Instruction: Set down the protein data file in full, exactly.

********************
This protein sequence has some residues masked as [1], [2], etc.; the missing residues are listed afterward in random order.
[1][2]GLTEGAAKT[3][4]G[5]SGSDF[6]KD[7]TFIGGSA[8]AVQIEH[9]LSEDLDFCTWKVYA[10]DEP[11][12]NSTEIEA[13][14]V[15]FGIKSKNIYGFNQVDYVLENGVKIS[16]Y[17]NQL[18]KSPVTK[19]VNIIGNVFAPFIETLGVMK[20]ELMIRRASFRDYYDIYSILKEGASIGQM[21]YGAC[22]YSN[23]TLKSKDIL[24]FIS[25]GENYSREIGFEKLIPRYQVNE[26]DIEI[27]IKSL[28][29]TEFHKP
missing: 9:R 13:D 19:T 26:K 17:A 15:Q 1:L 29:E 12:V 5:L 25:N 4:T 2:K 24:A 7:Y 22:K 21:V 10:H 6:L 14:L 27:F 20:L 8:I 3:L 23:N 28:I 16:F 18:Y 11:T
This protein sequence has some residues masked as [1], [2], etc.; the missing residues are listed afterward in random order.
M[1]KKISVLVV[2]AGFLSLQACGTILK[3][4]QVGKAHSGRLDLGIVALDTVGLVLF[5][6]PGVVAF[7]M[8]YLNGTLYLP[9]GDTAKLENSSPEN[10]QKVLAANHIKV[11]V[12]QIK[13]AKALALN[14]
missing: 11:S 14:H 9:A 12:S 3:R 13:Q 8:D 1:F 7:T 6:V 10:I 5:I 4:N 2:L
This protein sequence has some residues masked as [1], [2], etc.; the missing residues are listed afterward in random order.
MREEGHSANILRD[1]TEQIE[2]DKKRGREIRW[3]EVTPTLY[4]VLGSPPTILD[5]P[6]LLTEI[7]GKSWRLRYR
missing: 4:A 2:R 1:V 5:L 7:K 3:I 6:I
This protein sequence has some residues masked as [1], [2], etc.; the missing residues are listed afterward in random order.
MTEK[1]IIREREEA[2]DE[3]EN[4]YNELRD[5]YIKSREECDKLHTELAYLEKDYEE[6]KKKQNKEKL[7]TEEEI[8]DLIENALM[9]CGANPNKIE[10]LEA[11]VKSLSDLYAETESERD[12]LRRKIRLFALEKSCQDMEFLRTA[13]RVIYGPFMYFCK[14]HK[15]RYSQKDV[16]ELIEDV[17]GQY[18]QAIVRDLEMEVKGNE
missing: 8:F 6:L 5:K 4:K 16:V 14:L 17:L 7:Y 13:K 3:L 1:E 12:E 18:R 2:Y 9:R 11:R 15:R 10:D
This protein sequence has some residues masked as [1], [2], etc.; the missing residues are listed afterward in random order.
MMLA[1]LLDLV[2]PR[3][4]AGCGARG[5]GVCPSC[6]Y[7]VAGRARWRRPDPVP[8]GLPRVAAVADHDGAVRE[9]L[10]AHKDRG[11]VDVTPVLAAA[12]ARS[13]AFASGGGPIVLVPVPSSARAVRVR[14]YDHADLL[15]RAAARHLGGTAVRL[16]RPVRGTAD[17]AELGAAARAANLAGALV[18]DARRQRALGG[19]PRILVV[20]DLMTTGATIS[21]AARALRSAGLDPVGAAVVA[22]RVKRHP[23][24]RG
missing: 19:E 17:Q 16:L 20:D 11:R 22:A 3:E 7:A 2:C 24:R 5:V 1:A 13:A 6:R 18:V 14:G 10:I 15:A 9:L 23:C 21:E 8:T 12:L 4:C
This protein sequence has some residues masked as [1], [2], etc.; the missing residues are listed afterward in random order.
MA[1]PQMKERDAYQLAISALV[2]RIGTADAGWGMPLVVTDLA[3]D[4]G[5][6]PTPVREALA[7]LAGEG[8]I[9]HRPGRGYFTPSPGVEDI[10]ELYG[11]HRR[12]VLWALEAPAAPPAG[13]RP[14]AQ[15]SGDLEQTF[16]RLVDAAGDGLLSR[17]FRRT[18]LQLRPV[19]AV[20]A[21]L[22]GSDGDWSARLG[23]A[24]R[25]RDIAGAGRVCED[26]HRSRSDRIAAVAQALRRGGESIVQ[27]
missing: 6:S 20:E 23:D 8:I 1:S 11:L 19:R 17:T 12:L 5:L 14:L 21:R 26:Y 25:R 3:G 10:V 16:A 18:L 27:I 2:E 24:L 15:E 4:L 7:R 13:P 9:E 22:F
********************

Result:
This protein sequence has some residues masked as [1], [2], etc.; the missing residues are listed afterward in random order.
[1][2]GLTEGAAKT[3][4]G[5]SGSDF[6]KD[7]TFIGGSA[8]AVQIEH[9]LSEDLDFCTWKVYA[10]DEP[11][12]NSTEIEA[13][14]V[15]FGIKSKNIYGFNQVDYVLENGVKIS[16]Y[17]NQL[18]KSPVTK[19]VNIIGNVFAPFIETLGVMK[20]ELMIRRASFRDYYDIYSILKEGASIGQM[21]YGAC[22]YSN[23]TLKSKDIL[24]FIS[25]GENYSREIGFEKLIPRYQVNE[26]DIEI[27]IKSL[28][29]TEFHKP
missing: 9:R 13:D 19:T 26:K 17:A 15:Q 1:L 29:E 12:V 5:L 25:N 4:T 2:K 24:A 7:Y 22:K 21:V 10:H 6:L 14:L 27:F 20:L 8:I 3:L 23:N 28:I 16:F 18:Y 11:T
This protein sequence has some residues masked as [1], [2], etc.; the missing residues are listed afterward in random order.
M[1]KKISVLVV[2]AGFLSLQACGTILK[3][4]QVGKAHSGRLDLGIVALDTVGLVLF[5][6]PGVVAF[7]M[8]YLNGTLYLP[9]GDTAKLENSSPEN[10]QKVLAANHIKV[11]V[12]QIK[13]AKALALN[14]
missing: 11:S 14:H 9:A 12:S 3:R 13:Q 8:D 1:F 7:T 6:V 10:I 5:I 4:N 2:L
This protein sequence has some residues masked as [1], [2], etc.; the missing residues are listed afterward in random order.
MREEGHSANILRD[1]TEQIE[2]DKKRGREIRW[3]EVTPTLY[4]VLGSPPTILD[5]P[6]LLTEI[7]GKSWRLRYR
missing: 4:A 2:R 1:V 5:L 7:K 3:I 6:I
This protein sequence has some residues masked as [1], [2], etc.; the missing residues are listed afterward in random order.
MTEK[1]IIREREEA[2]DE[3]EN[4]YNELRD[5]YIKSREECDKLHTELAYLEKDYEE[6]KKKQNKEKL[7]TEEEI[8]DLIENALM[9]CGANPNKIE[10]LEA[11]VKSLSDLYAETESERD[12]LRRKIRLFALEKSCQDMEFLRTA[13]RVIYGPFMYFCK[14]HK[15]RYSQKDV[16]ELIEDV[17]GQY[18]QAIVRDLEMEVKGNE
missing: 8:F 6:L 5:K 4:K 16:V 14:L 17:L 7:Y 13:K 3:L 1:E 12:E 18:R 2:Y 9:R 11:R 15:R 10:D
This protein sequence has some residues masked as [1], [2], etc.; the missing residues are listed afterward in random order.
MMLA[1]LLDLV[2]PR[3][4]AGCGARG[5]GVCPSC[6]Y[7]VAGRARWRRPDPVP[8]GLPRVAAVADHDGAVRE[9]L[10]AHKDRG[11]VDVTPVLAAA[12]ARS[13]AFASGGGPIVLVPVPSSARAVRVR[14]YDHADLL[15]RAAARHLGGTAVRL[16]RPVRGTAD[17]AELGAAARAANLAGALV[18]DARRQRALGG[19]PRILVV[20]DLMTTGATIS[21]AARALRSAGLDPVGAAVVA[22]RVKRHP[23][24]RG
missing: 19:E 17:Q 16:L 20:D 11:R 22:A 3:E 7:A 2:C 24:R 5:V 1:A 13:A 6:R 18:V 14:G 10:I 15:A 9:L 23:C 21:E 8:T 12:L 4:C
This protein sequence has some residues masked as [1], [2], etc.; the missing residues are listed afterward in random order.
MA[1]PQMKERDAYQLAISALV[2]RIGTADAGWGMPLVVTDLA[3]D[4]G[5][6]PTPVREALA[7]LAGEG[8]I[9]HRPGRGYFTPSPGVEDI[10]ELYG[11]HRR[12]VLWALEAPAAPPAG[13]RP[14]AQ[15]SGDLEQTF[16]RLVDAAGDGLLSR[17]FRRT[18]LQLRPV[19]AV[20]A[21]L[22]GSDGDWSARLG[23]A[24]R[25]RDIAGAGRVCED[26]HRSRSDRIAAVAQALRRGGESIVQ[27]
missing: 6:S 20:E 23:D 8:I 1:S 11:L 19:R 17:T 12:L 5:L 14:L 21:R 26:Y 25:R 3:G 10:V 16:A 18:L 27:I 2:E 24:L 15:E 4:L 7:R 13:P 9:E 22:F